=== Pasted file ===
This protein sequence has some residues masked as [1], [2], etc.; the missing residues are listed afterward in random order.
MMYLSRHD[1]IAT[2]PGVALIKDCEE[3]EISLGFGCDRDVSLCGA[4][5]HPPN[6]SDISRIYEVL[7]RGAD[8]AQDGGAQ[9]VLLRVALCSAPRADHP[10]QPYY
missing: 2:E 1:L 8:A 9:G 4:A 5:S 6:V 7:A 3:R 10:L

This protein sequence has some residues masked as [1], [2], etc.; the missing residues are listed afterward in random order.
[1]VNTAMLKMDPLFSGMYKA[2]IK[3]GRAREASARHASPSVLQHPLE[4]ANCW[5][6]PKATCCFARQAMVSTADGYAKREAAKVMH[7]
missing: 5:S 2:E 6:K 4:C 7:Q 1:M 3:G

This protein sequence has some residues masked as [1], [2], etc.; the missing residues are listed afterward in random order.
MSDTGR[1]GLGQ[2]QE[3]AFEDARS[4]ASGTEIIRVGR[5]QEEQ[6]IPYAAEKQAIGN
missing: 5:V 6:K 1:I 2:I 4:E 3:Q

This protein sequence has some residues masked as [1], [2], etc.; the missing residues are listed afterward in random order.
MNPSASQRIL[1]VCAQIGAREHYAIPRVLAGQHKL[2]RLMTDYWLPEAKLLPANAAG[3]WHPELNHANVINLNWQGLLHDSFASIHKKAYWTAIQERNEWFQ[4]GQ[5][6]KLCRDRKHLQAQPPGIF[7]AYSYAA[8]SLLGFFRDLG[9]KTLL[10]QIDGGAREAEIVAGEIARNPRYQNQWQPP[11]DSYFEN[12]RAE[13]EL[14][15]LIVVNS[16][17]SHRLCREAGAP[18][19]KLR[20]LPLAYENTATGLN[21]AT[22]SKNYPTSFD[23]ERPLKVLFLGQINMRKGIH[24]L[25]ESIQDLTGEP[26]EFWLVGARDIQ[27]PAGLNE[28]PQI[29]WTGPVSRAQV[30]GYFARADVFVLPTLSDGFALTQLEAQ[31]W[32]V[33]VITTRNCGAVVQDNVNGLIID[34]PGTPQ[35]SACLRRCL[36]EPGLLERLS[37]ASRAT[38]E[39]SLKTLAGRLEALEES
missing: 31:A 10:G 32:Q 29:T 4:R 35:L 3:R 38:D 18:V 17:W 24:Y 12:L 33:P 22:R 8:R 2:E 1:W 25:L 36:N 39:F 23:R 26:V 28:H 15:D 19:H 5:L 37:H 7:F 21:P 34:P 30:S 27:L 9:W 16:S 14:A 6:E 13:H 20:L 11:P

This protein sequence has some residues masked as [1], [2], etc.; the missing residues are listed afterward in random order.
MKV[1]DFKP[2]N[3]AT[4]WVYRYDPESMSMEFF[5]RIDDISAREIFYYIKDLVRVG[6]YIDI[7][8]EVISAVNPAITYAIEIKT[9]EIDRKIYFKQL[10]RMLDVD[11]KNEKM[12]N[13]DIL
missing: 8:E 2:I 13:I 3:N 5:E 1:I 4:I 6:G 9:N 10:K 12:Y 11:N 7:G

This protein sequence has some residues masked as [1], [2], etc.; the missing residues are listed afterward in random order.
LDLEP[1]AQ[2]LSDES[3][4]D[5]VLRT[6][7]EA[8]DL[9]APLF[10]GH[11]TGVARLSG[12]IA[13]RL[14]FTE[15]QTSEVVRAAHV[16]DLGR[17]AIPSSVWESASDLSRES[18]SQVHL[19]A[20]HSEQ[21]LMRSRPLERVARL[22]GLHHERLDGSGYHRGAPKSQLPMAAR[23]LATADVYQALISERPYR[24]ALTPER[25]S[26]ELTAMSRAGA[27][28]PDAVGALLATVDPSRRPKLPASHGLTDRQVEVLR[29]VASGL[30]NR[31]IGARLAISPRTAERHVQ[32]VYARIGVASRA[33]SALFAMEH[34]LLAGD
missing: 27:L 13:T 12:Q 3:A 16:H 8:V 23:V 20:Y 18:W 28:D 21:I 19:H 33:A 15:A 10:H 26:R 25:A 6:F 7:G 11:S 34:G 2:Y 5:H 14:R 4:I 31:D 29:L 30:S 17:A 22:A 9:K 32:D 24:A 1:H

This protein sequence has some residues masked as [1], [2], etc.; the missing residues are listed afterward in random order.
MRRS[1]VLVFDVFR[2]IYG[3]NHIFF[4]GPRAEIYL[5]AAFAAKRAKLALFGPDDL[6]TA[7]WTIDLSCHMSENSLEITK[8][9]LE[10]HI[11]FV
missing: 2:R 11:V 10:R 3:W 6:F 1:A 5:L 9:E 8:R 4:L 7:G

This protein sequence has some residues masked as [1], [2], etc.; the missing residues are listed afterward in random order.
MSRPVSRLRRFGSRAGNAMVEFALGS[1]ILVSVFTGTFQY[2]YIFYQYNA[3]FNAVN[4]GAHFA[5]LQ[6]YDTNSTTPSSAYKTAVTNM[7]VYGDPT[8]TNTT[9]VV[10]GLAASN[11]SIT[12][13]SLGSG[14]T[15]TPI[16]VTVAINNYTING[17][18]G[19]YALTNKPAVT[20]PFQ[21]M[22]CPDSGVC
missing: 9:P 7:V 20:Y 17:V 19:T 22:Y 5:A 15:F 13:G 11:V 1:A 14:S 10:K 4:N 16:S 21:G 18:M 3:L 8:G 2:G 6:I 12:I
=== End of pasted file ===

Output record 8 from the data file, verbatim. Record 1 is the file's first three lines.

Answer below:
This protein sequence has some residues masked as [1], [2], etc.; the missing residues are listed afterward in random order.
MSRPVSRLRRFGSRAGNAMVEFALGS[1]ILVSVFTGTFQY[2]YIFYQYNA[3]FNAVN[4]GAHFA[5]LQ[6]YDTNSTTPSSAYKTAVTNM[7]VYGDPT[8]TNTT[9]VV[10]GLAASN[11]SIT[12][13]SLGSG[14]T[15]TPI[16]VTVAINNYTING[17][18]G[19]YALTNKPAVT[20]PFQ[21]M[22]CPDSGVC
missing: 9:P 7:V 20:Y 17:V 19:T 22:Y 5:A 15:F 13:G 11:V 1:A 14:S 10:K 4:N 16:S 21:G 18:M 3:L 8:G 2:G 6:I 12:I